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[ The Atlanta Journal-Constitution: 01/23/03]

Jay Bookman

We can thank our children for tax cut


The best way to analyze President Bush's proposed $670 billion tax cut is to ask the most basic question of all: Where's the money going, and where's the money coming from? More bluntly, who wins and who loses?

In this case, the answers to both questions are clear. To finance this tax cut, we would have to borrow enormous sums of money from our children and grandchildren, literally mortgaging their futures without their knowledge or approval. They would be the losers. It's going to come out of their pockets and purses.

Having robbed the future, we would then turn around and give the proceeds of that theft to our wealthiest contemporaries, people today who are already doing considerably better than most of our children ever will. For example, more than a quarter of the proceeds of this intergenerational transfer of wealth would go to the 1 percent of American households with incomes of more than $373,000.

That isn't, or at least shouldn't be, a controversial statement. It's not anti-rich to note such a thing. It's just the plain simple truth, and there's no way around it.

After all, the money to finance the proposed tax cut would not be coming from some revenue surplus that we would be returning to the American taxpayer. No such surplus exists any longer. The $5.6 trillion, 10-year surplus that had been projected when President Bush took office in 2001 has now disappeared like a desert mirage, eaten up by the recession, by increased defense and health-care costs and by a previous Bush tax cut.

The Bush administration itself admits that if its newest tax cut is approved, the budget deficit for 2003 could climb to $300 billion, which in strict dollar terms would be the biggest ever recorded. The administration also concedes that such deficits will continue well into the future. To pay for these tax cuts, we will have to borrow at least $970 billion over the next 10 years, and much higher amounts in the years after that.

And again, the people who would be forced to pay back those loans are today's young adults and children. That price would hit them just as the aging baby boom generation retires, demanding their Social Security payments and health benefits.

Personally, it is hard to conceive of a reason for indebting our children to further enrich people who don't need the money. The only goal that might justify such a policy would be to stimulate the economy enough to drag it out of its current doldrums. The use of deficit spending to that effect is a time-honored tool.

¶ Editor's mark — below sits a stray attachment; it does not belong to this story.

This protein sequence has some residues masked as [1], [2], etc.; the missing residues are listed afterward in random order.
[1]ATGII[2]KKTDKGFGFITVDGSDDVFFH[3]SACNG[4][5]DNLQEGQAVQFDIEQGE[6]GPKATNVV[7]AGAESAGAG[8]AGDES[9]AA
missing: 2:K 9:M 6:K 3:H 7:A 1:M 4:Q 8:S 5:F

However, liberal and conservative economists agree that, as designed, the Bush tax proposal would be as useless in that effort as a teaspoon in a flood. Even the White House now concedes that even though the tax cut would be retroactive, it will pump only $58 billion into the economy this year, an infinitesimal amount in a $10 trillion economy.

In one sense, the administration's cavalier attitude toward deficits is strange, because it represents a complete reversal of core conservative policy. The crusade for a constitutional amendment requiring a balanced budget has been one of the cornerstones of the right-wing movement as recently as the late to mid-'90s; it helped to bring Newt Gingrich to power as speaker of the House. He and others used to get quite emotional in pointing out that more government borrowing would drive interest rates higher, which in turn would choke off future growth.

But no longer, it seems.

The estimated deficit of $300 billion for 2003, by the way, does not include the cost of a looming war in the Middle East. That would send the deficit considerably higher, but even that's not enough to dissuade the administration from its raid on our children's future. Economists used to warn politicians against what they called a guns-and-butter budget; under this president, it's guns and caviar.

Just send the bill to 2015.

Jay Bookman is the deputy editorial page editor. His column appears Thursdays.